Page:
Took me a while to get hold of this, as I don’t think it’s currently in print. I wasn’t expecting much of it, since I knew it’s a children’s story, but I do love Mary Stewart’s work, and this morning I was feeling moderately dreadful, so something comforting sounded like the perfect plan. And this was just right: a little bit like Seaward, but with more the maturity level of The Dark is Rising; a little bit Narnia, but sans Christian allegory.
It’s a quest story, relatively simply: it goes through the zodiac, to catch up with the sun, to allow Ludo’s old horse Renti to join the horses of the sun now that he’s old and lame and beyond working any more. Ludo isn’t the sharpest tool in the box, in the sense that… well, to borrow the imagery from the book itself: he’s still an unshaped piece of wood, a little rough, not the best quality. But inside that, there’s a shape just waiting to be carved out, one full of life. He’s a plain sort of boy, with no special talent, but that doesn’t mean he’s not worthy, or that he won’t grow up into someone perfectly capable, maybe even very gifted.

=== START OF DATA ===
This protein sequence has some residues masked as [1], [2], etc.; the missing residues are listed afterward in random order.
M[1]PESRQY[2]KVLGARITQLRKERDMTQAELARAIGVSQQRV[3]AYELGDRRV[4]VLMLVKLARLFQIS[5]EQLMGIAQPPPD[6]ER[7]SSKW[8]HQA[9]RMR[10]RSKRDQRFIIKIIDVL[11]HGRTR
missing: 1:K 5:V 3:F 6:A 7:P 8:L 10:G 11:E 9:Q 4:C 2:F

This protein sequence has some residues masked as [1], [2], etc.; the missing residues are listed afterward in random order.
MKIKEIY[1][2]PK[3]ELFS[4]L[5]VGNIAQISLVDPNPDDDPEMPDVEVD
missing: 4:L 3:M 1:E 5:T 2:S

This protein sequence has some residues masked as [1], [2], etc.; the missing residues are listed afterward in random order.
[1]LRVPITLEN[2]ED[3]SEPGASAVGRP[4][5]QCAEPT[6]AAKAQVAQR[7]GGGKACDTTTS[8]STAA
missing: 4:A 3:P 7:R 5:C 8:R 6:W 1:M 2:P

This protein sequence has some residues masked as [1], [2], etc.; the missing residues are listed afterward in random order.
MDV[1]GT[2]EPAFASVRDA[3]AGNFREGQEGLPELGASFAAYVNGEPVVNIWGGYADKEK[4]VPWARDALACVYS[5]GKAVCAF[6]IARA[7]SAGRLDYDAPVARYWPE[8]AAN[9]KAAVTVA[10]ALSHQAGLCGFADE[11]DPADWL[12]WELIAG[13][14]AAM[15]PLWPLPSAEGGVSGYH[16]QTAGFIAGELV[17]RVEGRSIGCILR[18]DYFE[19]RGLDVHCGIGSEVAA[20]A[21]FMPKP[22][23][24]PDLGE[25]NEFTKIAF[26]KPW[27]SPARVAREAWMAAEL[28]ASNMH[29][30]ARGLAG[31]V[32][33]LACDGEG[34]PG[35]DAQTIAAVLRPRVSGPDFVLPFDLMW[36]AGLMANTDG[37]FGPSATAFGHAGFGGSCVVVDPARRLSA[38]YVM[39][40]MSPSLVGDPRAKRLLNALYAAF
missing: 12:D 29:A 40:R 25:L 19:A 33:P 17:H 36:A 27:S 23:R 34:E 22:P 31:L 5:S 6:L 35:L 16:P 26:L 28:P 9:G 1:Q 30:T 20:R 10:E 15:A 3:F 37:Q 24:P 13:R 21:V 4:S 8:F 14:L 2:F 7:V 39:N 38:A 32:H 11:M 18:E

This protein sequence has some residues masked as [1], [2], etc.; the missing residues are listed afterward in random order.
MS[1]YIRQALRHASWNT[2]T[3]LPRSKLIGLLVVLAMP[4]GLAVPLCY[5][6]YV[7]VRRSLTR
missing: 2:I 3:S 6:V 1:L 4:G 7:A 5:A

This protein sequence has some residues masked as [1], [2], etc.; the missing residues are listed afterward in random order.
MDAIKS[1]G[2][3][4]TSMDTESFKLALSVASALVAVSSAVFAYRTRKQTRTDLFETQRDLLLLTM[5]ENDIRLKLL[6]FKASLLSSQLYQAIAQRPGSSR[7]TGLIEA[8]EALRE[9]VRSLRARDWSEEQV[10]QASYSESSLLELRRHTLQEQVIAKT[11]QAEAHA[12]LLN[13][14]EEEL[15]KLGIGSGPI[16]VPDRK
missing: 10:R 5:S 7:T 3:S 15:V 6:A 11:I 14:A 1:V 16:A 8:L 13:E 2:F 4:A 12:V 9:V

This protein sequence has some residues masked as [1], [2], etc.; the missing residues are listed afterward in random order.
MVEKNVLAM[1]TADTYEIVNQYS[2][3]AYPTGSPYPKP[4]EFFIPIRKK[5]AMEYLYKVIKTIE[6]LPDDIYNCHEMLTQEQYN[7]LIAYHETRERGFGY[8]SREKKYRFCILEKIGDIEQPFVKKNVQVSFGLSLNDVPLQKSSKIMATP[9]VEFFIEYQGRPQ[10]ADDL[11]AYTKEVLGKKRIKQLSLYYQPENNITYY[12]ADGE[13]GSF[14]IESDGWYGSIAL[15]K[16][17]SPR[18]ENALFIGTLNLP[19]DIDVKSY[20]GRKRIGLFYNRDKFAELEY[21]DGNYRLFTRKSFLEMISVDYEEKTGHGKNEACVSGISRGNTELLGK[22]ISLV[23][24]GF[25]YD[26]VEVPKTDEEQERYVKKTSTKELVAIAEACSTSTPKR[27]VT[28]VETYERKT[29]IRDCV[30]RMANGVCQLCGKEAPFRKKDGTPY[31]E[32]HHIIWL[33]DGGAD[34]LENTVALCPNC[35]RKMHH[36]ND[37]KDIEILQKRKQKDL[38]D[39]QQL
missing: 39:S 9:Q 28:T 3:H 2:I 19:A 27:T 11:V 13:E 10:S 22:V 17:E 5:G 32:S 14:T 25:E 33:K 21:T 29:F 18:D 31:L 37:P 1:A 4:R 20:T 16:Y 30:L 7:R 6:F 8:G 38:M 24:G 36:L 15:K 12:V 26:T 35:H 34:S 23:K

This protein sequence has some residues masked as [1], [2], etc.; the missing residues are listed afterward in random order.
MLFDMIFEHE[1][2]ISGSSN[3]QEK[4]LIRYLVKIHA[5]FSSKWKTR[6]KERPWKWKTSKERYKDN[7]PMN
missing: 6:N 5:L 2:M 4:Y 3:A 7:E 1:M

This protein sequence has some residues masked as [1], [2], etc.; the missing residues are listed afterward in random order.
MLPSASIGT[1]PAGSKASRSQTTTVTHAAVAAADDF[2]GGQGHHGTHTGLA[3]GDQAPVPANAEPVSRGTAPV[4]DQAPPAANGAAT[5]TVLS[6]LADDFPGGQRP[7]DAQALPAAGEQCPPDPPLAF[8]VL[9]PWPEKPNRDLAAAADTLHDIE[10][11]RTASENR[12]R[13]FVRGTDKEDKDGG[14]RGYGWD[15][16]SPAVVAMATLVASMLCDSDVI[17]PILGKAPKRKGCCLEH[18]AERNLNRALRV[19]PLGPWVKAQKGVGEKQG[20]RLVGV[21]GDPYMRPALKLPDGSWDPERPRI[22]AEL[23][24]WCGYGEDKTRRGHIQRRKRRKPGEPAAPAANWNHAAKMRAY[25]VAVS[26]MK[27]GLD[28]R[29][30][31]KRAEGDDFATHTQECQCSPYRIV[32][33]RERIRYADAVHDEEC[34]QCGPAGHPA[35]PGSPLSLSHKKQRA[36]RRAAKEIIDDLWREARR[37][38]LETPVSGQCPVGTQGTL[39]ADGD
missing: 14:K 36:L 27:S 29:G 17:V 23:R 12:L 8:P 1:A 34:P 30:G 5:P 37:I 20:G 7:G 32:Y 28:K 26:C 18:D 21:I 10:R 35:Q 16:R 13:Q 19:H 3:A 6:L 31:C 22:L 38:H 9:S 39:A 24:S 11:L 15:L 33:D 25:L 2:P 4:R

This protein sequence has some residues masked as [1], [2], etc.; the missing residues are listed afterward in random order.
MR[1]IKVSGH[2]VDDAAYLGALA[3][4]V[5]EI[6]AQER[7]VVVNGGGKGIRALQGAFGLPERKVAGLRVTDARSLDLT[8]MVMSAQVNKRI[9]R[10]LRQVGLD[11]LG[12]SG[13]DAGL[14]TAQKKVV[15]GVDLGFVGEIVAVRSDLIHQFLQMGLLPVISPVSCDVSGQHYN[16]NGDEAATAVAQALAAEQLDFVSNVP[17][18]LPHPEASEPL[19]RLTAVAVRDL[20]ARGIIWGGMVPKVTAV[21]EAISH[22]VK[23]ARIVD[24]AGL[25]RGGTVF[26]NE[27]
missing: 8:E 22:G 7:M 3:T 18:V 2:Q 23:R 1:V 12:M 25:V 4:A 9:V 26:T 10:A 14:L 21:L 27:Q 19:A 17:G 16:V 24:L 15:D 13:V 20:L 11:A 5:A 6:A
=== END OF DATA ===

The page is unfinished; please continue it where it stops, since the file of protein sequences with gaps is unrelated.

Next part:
Since it’s a Mary Stewart book, I wasn’t surprised at all by the very firm sense of place in the opening chapters in Bavaria. I liked that she didn’t just pick a kid from the English countryside, and that he really was just a plain ordinary boy with some potential, the same potential as anyone else.
It’s not deep, but it is charming; a fairy tale quest through the zodiac and, perhaps, home again.